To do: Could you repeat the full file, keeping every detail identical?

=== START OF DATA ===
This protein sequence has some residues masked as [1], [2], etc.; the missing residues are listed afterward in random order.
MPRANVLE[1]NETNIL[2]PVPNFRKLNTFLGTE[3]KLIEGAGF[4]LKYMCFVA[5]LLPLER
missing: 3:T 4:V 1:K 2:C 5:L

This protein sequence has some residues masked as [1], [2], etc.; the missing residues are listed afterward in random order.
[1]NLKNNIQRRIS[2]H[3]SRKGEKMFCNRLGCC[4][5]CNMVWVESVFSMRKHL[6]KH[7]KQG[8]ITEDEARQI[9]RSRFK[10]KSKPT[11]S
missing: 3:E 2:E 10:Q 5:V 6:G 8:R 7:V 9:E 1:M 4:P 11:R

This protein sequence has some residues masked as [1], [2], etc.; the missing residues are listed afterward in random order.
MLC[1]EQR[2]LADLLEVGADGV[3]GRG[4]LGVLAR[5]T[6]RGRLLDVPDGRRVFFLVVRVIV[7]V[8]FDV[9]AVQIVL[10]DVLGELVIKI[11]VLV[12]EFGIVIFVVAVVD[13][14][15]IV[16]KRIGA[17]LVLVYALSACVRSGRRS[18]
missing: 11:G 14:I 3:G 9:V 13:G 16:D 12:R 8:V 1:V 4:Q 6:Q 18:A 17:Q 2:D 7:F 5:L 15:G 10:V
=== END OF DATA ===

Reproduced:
This protein sequence has some residues masked as [1], [2], etc.; the missing residues are listed afterward in random order.
MPRANVLE[1]NETNIL[2]PVPNFRKLNTFLGTE[3]KLIEGAGF[4]LKYMCFVA[5]LLPLER
missing: 3:T 4:V 1:K 2:C 5:L

This protein sequence has some residues masked as [1], [2], etc.; the missing residues are listed afterward in random order.
[1]NLKNNIQRRIS[2]H[3]SRKGEKMFCNRLGCC[4][5]CNMVWVESVFSMRKHL[6]KH[7]KQG[8]ITEDEARQI[9]RSRFK[10]KSKPT[11]S
missing: 3:E 2:E 10:Q 5:V 6:G 8:R 7:V 9:E 1:M 4:P 11:R

This protein sequence has some residues masked as [1], [2], etc.; the missing residues are listed afterward in random order.
MLC[1]EQR[2]LADLLEVGADGV[3]GRG[4]LGVLAR[5]T[6]RGRLLDVPDGRRVFFLVVRVIV[7]V[8]FDV[9]AVQIVL[10]DVLGELVIKI[11]VLV[12]EFGIVIFVVAVVD[13][14][15]IV[16]KRIGA[17]LVLVYALSACVRSGRRS[18]
missing: 11:G 14:I 3:G 9:V 13:G 16:D 12:R 8:V 1:V 4:Q 6:Q 18:A 17:Q 2:D 7:F 5:L 15:G 10:V